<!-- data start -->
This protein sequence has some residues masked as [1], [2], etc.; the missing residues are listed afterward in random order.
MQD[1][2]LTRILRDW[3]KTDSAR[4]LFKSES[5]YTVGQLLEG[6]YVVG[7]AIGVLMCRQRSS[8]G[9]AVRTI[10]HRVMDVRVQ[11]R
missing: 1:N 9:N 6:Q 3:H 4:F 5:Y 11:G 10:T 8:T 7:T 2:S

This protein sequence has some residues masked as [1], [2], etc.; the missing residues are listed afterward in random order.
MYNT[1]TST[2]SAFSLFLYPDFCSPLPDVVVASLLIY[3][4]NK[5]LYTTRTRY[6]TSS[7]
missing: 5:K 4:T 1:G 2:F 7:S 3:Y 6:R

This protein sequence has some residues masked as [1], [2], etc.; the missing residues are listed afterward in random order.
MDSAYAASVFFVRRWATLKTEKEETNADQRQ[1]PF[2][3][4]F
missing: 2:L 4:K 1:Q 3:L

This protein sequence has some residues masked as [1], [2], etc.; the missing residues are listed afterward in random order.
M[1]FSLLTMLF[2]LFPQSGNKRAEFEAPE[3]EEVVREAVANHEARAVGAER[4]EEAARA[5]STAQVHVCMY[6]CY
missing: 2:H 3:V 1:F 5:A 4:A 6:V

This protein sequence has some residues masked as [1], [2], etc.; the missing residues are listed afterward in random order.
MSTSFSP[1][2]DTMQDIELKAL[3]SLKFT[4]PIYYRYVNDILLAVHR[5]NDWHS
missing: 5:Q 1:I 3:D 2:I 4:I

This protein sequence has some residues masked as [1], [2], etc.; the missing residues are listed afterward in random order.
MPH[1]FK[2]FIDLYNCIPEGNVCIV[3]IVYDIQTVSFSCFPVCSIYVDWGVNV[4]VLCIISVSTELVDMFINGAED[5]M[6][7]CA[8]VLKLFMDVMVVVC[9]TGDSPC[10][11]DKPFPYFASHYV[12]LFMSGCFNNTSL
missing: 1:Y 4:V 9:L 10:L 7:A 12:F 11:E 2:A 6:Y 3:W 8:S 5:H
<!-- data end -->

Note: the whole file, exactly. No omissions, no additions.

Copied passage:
This protein sequence has some residues masked as [1], [2], etc.; the missing residues are listed afterward in random order.
MQD[1][2]LTRILRDW[3]KTDSAR[4]LFKSES[5]YTVGQLLEG[6]YVVG[7]AIGVLMCRQRSS[8]G[9]AVRTI[10]HRVMDVRVQ[11]R
missing: 1:N 9:N 6:Q 3:H 4:F 5:Y 11:G 10:T 8:T 7:T 2:S

This protein sequence has some residues masked as [1], [2], etc.; the missing residues are listed afterward in random order.
MYNT[1]TST[2]SAFSLFLYPDFCSPLPDVVVASLLIY[3][4]NK[5]LYTTRTRY[6]TSS[7]
missing: 5:K 4:T 1:G 2:F 7:S 3:Y 6:R

This protein sequence has some residues masked as [1], [2], etc.; the missing residues are listed afterward in random order.
MDSAYAASVFFVRRWATLKTEKEETNADQRQ[1]PF[2][3][4]F
missing: 2:L 4:K 1:Q 3:L

This protein sequence has some residues masked as [1], [2], etc.; the missing residues are listed afterward in random order.
M[1]FSLLTMLF[2]LFPQSGNKRAEFEAPE[3]EEVVREAVANHEARAVGAER[4]EEAARA[5]STAQVHVCMY[6]CY
missing: 2:H 3:V 1:F 5:A 4:A 6:V

This protein sequence has some residues masked as [1], [2], etc.; the missing residues are listed afterward in random order.
MSTSFSP[1][2]DTMQDIELKAL[3]SLKFT[4]PIYYRYVNDILLAVHR[5]NDWHS
missing: 5:Q 1:I 3:D 2:I 4:I

This protein sequence has some residues masked as [1], [2], etc.; the missing residues are listed afterward in random order.
MPH[1]FK[2]FIDLYNCIPEGNVCIV[3]IVYDIQTVSFSCFPVCSIYVDWGVNV[4]VLCIISVSTELVDMFINGAED[5]M[6][7]CA[8]VLKLFMDVMVVVC[9]TGDSPC[10][11]DKPFPYFASHYV[12]LFMSGCFNNTSL
missing: 1:Y 4:V 9:L 10:L 7:A 12:F 11:E 2:A 6:Y 3:W 8:S 5:H